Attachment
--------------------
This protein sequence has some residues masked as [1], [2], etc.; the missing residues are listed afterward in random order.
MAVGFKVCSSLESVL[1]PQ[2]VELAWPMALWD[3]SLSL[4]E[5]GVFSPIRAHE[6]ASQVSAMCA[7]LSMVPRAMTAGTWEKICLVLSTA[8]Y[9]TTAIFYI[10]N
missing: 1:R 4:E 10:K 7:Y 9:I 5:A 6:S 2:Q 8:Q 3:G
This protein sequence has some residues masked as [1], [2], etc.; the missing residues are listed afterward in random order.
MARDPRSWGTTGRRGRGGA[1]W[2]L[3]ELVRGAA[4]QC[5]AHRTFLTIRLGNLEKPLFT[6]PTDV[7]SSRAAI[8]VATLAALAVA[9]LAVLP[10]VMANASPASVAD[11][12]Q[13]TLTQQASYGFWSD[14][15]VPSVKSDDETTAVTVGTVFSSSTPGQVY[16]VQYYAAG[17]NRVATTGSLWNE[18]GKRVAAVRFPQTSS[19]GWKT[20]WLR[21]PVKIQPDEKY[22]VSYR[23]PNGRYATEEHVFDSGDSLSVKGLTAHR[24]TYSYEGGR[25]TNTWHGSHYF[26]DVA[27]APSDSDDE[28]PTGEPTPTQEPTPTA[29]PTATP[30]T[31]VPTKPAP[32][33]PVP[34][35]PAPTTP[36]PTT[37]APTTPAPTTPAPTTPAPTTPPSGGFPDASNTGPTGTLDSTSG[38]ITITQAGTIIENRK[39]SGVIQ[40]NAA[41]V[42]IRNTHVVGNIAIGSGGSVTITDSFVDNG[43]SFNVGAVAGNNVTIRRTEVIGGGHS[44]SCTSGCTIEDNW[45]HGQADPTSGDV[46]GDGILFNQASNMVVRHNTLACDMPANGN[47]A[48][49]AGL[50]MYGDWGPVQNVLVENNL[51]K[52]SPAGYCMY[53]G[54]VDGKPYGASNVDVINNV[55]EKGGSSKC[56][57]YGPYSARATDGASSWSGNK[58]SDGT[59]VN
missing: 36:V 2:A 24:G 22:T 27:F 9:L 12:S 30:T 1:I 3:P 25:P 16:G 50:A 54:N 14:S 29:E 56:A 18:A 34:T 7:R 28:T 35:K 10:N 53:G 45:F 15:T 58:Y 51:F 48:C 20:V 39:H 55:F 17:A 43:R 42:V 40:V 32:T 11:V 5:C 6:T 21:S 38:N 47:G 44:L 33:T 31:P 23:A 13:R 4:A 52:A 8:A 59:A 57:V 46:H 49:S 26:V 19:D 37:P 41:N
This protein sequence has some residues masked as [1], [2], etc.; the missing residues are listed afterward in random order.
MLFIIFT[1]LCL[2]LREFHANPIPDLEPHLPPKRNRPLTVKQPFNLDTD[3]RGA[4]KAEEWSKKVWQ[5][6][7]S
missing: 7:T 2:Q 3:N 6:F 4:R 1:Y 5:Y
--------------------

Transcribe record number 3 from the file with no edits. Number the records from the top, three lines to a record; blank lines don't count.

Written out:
This protein sequence has some residues masked as [1], [2], etc.; the missing residues are listed afterward in random order.
MLFIIFT[1]LCL[2]LREFHANPIPDLEPHLPPKRNRPLTVKQPFNLDTD[3]RGA[4]KAEEWSKKVWQ[5][6][7]S
missing: 7:T 2:Q 3:N 6:F 4:R 1:Y 5:Y